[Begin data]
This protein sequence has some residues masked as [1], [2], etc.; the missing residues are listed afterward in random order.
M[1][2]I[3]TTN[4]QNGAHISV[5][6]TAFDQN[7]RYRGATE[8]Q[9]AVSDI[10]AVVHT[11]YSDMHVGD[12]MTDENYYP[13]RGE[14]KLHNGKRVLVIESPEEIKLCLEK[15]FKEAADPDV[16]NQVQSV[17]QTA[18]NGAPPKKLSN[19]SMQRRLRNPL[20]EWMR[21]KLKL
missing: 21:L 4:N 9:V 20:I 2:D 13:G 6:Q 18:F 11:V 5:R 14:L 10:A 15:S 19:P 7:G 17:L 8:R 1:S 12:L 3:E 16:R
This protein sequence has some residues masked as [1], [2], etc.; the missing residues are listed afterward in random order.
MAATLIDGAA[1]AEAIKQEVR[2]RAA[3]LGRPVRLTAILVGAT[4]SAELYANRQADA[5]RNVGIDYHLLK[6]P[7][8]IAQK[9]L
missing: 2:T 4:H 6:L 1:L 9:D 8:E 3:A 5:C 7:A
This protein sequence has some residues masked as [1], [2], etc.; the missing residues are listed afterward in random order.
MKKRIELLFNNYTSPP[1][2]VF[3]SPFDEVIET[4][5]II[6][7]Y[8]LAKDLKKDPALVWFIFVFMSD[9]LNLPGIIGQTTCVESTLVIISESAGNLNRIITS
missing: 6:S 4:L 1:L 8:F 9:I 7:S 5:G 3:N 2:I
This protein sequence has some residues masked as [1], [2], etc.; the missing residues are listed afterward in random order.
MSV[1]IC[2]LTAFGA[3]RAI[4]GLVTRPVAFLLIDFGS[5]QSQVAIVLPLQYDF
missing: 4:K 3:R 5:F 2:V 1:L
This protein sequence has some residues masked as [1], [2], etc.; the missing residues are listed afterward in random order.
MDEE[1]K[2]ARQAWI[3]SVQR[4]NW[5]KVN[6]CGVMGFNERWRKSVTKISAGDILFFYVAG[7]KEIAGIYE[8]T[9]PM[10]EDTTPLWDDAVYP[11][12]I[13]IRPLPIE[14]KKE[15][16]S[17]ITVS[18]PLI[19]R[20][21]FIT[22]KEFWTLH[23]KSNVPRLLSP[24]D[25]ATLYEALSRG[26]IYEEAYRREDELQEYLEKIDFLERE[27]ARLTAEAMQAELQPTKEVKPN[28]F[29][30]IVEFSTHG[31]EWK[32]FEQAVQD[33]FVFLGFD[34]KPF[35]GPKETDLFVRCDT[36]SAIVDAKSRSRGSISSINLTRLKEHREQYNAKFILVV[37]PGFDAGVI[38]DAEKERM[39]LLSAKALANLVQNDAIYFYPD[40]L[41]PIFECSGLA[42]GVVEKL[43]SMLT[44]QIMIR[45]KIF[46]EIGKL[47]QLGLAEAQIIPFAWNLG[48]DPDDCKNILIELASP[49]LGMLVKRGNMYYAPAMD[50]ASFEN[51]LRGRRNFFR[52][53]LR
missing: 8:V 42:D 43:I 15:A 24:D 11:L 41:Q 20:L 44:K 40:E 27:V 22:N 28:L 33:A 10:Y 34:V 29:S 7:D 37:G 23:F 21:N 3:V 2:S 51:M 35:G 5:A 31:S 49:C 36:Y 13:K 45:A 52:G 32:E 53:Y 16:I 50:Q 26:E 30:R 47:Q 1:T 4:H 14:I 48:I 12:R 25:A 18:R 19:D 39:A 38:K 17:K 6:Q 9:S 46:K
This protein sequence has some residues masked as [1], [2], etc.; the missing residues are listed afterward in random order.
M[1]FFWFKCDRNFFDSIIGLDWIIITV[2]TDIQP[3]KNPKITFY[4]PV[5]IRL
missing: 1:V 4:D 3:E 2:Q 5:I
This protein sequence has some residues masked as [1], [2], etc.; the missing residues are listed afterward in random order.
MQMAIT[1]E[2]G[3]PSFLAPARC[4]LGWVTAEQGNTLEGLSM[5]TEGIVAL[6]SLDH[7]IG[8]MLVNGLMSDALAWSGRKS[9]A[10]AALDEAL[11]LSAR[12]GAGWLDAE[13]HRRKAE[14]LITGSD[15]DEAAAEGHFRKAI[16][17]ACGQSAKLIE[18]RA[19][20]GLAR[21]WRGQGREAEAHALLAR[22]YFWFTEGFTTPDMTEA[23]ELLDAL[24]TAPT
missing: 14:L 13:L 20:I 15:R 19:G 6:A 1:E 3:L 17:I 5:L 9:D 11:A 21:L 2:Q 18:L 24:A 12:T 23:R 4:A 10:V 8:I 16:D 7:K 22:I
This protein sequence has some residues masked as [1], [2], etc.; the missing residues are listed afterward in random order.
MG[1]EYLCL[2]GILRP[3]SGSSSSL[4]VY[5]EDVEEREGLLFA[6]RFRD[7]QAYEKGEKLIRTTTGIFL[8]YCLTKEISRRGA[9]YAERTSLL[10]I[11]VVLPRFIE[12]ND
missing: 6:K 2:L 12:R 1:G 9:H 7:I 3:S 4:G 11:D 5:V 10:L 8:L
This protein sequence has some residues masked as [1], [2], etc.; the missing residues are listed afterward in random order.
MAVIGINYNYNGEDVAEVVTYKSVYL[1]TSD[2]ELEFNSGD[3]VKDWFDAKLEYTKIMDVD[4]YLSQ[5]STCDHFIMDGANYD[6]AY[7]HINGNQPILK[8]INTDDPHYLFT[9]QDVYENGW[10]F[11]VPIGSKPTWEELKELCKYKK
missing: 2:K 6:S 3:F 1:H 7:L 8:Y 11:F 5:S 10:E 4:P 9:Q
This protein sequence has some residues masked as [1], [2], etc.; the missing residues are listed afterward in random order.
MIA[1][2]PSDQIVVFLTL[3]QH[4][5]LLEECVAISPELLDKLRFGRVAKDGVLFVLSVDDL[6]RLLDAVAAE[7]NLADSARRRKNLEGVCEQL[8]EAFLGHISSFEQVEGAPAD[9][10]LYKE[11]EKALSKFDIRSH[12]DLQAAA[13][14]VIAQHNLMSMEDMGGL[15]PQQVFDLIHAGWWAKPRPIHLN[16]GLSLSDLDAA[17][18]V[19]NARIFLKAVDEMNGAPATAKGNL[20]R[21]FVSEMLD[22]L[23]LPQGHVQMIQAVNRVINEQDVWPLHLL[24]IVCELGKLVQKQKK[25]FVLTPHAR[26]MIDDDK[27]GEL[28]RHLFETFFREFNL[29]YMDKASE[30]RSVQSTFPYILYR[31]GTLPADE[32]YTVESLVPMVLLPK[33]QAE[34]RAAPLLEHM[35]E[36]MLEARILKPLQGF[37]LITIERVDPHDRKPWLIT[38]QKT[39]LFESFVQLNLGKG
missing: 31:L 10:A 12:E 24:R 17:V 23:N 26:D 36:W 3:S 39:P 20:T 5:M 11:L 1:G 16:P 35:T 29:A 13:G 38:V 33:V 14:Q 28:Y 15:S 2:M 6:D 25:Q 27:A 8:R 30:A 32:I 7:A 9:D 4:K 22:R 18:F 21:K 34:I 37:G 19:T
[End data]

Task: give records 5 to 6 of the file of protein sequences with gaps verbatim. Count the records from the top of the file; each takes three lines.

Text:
This protein sequence has some residues masked as [1], [2], etc.; the missing residues are listed afterward in random order.
MDEE[1]K[2]ARQAWI[3]SVQR[4]NW[5]KVN[6]CGVMGFNERWRKSVTKISAGDILFFYVAG[7]KEIAGIYE[8]T[9]PM[10]EDTTPLWDDAVYP[11][12]I[13]IRPLPIE[14]KKE[15][16]S[17]ITVS[18]PLI[19]R[20][21]FIT[22]KEFWTLH[23]KSNVPRLLSP[24]D[25]ATLYEALSRG[26]IYEEAYRREDELQEYLEKIDFLERE[27]ARLTAEAMQAELQPTKEVKPN[28]F[29][30]IVEFSTHG[31]EWK[32]FEQAVQD[33]FVFLGFD[34]KPF[35]GPKETDLFVRCDT[36]SAIVDAKSRSRGSISSINLTRLKEHREQYNAKFILVV[37]PGFDAGVI[38]DAEKERM[39]LLSAKALANLVQNDAIYFYPD[40]L[41]PIFECSGLA[42]GVVEKL[43]SMLT[44]QIMIR[45]KIF[46]EIGKL[47]QLGLAEAQIIPFAWNLG[48]DPDDCKNILIELASP[49]LGMLVKRGNMYYAPAMD[50]ASFEN[51]LRGRRNFFR[52][53]LR
missing: 8:V 42:D 43:I 15:A 24:D 11:L 41:Q 20:L 44:K 40:E 27:V 22:N 28:L 33:A 10:Y 34:V 29:S 7:D 37:G 23:F 21:N 3:V 2:S 51:M 35:G 5:A 31:S 49:C 36:Y 13:K 45:A 52:G 32:E 53:Y 16:I 50:Q 26:E 30:R 47:Q 1:T 4:H 14:I 48:I 12:R 25:A 18:R 19:D 39:A 38:K 17:K 6:Q 9:S 46:K
This protein sequence has some residues masked as [1], [2], etc.; the missing residues are listed afterward in random order.
M[1]FFWFKCDRNFFDSIIGLDWIIITV[2]TDIQP[3]KNPKITFY[4]PV[5]IRL
missing: 1:V 4:D 3:E 2:Q 5:I